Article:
If tenured, “doctrinal” faculty think that clinicians are mounting a mutinous revolution, then they likely will respond with all the force their privileged governance affords them. If clinicians actually are mounting a mutinous revolution (or act like it), then they likely are ensuring a conflict they cannot win. In the meantime, as Prof. Barnhizer quotes Dylan, they both will “sink like a stone, For the times they are a-changin.”
The assumption that the production of scholarship for the sake of scholarship is the heart of legal education is a foundational problem. Likewise, to think that scholarship is extraneous to good, practical teaching is to neglect the great virtue of our role in society.
Teaching law students is the heart of our enterprise. Scholarship, good, elite, provocative, critical, creative, theoretical and normative scholarship, makes us better teachers and serves our students. Scholarship serves the purposes of lawyers to improve the law, to educate the nation, to seek just law reform, to explore the dark corners of democracy and potential for the Rule of Law. This is the work of lawyers, some who are scholars and exercise their vocation in scholarship, but the work of scholarship in law schools should be in principal service of pedagogy, increasing our expertise, expanding knowledge for our students, modeling critical and theoretical prowess in practice, contributing to our fund of ideas and insight.
Scholarship by itself, however, is only sufficient to teach other scholars and theorists. We are in the business of educating lawyers, not professors. As scholarship informs good teaching, so practice informs good learning. Our students are not paying for law review articles, and they are not paying for technical training.
The Carnegie Report is onto something good with its description of three apprenticeships in professional education: the cognitive apprenticeship, the apprenticeship of skills and practice, and the apprenticeship of professional identify and values. A good legal education requires all three.
In theory, “traditional” professors teaching podium classes provide the cognitive work. LRW professors provide the skills and practice training. Clinicians teach and model professional identities and values. In reality, we all should be teaching all three at the same time, in varying degrees and weights of emphasis. None of us can afford to do them all well on our own, but none of us are dispensable to the enterprise done well. For one part of this body to go to war with another only leads to self-destruction.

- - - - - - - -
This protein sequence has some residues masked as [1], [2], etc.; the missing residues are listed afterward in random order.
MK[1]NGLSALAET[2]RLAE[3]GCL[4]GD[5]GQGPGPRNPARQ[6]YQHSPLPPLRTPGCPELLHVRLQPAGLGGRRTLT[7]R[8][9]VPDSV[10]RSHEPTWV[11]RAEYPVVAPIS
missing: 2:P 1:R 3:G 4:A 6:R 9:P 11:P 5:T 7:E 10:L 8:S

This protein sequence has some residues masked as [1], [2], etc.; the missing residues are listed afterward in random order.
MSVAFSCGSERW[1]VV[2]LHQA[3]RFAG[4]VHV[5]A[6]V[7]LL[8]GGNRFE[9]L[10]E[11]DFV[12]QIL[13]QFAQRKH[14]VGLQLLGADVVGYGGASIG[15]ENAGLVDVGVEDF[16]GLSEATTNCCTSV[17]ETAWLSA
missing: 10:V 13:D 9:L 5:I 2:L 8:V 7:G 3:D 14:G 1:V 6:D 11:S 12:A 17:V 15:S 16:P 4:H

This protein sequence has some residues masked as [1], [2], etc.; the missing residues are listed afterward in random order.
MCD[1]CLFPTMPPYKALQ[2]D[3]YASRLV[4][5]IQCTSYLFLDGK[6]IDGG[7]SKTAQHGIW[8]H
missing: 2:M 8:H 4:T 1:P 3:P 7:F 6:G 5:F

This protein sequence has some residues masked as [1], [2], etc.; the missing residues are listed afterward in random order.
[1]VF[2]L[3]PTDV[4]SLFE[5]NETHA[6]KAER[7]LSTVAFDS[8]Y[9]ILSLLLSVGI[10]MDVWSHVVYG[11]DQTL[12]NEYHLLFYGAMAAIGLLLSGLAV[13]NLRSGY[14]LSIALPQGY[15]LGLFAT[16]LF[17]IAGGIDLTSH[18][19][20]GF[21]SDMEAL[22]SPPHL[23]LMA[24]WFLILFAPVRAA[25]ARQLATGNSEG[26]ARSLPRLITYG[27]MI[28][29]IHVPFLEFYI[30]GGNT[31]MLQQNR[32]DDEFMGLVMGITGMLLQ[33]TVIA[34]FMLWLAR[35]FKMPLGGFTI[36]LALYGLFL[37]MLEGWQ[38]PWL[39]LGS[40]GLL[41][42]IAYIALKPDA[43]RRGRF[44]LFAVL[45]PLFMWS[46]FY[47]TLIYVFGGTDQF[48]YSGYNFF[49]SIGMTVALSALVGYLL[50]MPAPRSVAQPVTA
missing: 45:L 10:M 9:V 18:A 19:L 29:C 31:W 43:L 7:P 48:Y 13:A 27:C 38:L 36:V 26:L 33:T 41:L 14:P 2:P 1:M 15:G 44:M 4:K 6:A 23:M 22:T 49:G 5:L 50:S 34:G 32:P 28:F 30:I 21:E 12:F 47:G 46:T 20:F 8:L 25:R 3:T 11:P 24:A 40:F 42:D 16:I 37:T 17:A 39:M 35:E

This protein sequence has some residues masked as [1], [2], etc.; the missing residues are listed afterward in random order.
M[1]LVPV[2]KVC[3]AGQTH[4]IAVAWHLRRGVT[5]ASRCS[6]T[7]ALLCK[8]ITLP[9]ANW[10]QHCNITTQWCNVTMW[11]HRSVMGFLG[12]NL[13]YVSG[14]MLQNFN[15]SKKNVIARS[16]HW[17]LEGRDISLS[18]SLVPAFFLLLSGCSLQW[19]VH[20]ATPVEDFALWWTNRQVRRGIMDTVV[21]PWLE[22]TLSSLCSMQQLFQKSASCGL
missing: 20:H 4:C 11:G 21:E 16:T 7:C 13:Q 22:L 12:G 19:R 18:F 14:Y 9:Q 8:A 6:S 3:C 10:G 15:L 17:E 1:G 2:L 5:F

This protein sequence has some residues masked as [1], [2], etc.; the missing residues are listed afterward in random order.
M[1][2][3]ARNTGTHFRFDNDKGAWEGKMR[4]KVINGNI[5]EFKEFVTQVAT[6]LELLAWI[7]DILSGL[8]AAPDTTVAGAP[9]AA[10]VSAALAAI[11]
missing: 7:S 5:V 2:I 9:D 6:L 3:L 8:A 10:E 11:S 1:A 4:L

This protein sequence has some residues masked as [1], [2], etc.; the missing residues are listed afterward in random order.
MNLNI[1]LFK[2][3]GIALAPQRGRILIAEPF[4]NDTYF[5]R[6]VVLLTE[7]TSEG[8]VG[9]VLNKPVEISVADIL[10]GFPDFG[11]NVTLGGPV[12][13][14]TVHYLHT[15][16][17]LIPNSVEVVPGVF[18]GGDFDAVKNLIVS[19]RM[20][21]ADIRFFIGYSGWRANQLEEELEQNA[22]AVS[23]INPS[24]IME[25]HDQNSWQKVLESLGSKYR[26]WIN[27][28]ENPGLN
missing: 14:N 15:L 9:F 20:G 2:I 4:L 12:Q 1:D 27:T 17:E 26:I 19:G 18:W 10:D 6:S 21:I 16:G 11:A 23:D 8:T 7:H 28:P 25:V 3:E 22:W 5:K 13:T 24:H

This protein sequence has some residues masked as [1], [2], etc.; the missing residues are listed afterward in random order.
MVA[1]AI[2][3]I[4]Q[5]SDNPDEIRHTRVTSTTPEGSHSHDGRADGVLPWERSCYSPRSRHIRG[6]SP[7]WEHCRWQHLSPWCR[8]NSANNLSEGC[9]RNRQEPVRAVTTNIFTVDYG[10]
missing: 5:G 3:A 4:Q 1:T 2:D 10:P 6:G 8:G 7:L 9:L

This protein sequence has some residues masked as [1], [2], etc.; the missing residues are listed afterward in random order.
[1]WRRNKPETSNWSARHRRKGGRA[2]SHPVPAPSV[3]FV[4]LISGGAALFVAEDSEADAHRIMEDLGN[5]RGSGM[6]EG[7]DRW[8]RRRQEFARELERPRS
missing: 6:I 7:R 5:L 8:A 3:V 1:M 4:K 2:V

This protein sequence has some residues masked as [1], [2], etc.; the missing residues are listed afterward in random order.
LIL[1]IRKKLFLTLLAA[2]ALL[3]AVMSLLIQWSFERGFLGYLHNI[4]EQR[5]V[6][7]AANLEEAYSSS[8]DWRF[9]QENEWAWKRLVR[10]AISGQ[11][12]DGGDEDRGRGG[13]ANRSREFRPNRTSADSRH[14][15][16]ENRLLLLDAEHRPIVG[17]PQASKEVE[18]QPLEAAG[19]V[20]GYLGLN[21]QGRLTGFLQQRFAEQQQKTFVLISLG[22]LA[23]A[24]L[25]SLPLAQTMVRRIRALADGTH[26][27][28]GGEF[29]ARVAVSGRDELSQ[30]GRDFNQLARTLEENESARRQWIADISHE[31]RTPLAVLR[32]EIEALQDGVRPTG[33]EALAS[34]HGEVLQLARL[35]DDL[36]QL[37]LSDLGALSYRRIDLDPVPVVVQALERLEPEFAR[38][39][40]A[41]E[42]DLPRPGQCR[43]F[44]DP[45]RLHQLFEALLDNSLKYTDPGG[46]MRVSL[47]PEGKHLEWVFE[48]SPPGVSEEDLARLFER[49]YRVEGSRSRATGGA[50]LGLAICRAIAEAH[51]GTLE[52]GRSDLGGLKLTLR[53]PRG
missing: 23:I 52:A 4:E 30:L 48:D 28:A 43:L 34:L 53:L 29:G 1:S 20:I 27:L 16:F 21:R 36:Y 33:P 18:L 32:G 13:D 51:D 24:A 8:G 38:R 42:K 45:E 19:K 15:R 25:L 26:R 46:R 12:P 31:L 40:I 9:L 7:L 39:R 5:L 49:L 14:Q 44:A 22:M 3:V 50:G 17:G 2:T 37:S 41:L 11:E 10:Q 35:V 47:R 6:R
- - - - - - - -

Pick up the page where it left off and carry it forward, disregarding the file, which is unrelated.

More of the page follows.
For the sake of our school and our students, I should want my doctrinal colleagues to be utter and undeniable stars in their fields. For the sake of our school and our students, my doctrinal colleagues should want our clinics to thrive with excellent, creative and dedicated lawyer-teachers. (For the record, mine actually do.) If there are actually faculties at war in these camps, then perhaps those schools indeed will succumb to the drumbeats of doom, because they are not serving their students well.
To pit “scholars” versus “clinicians” is unnecessary and shortsighted. If we share common goals of teaching students well, of seeking justice and the improvement of the law, then perhaps we can recalibrate the conflict to address those who do their jobs well and those who do not.
Regarding the classes of the legal academy, Prof. Barnhizer does well to identify the pressures on law schools created by tenure, but he comes close to ratifying the implicit position that those privileged with tenure are the most oppressed and distressed by the emerging new order. Tenure exists for two historically essential reasons, to protect the intellectual freedom of scholars from political pressure and retribution and to entrust governance of the school with those whose work is at the heart of the enterprise. It is not a gift; it is an obligation.
The work of law professors is and ought to be of such quality and import that it speaks uncomfortable truth to power. We are lawyers first, public citizens obligated to seek improvement in the law, who necessarily challenge and criticize prevailing structures. If a scholar needs protection for the political voice of a law review article, how much more does a clinician need similar protection when the clinic files a suit, takes a client, organizes for reform and advocates zealously for justice.
If tenured faculty are not producing work of such quality that it demands protection from political pressure, or if tenured faculty have not governed their institutions sustainably, then perhaps their tenure is the very problem binding law schools.
On the other hand, if more kinds of teachers with diverse gifts and talents had tenure, perhaps the governance would be more nimble, wiser and more apt to adapt.
If law schools tremble before the “aggressive push” for experiential learning, from the bar, bench, students, employers, alumni and the market, then perhaps empowering more types of professors is the wise move of those already at the helm. If tenure is to ensure the sustainable mission to teach and learn, and if schools are faltering in a changing market after a century of inertia, then including more professors with the “gift” of tenure could stabilize the uncertainty.
Further, the existence of classes promotes and perpetuates the binary angst of those with the privilege of tenure and the frustration and anxiety of those without it. The class system of legal education generates a zero-sum bloodletting in the classic contest of those privileged with more power against scrappier, highly motivated activists with less of it. It also promotes a false dichotomy between scholars and “other” professors, instead of contemplating a more cohesive idea of diverse teachers in common cause.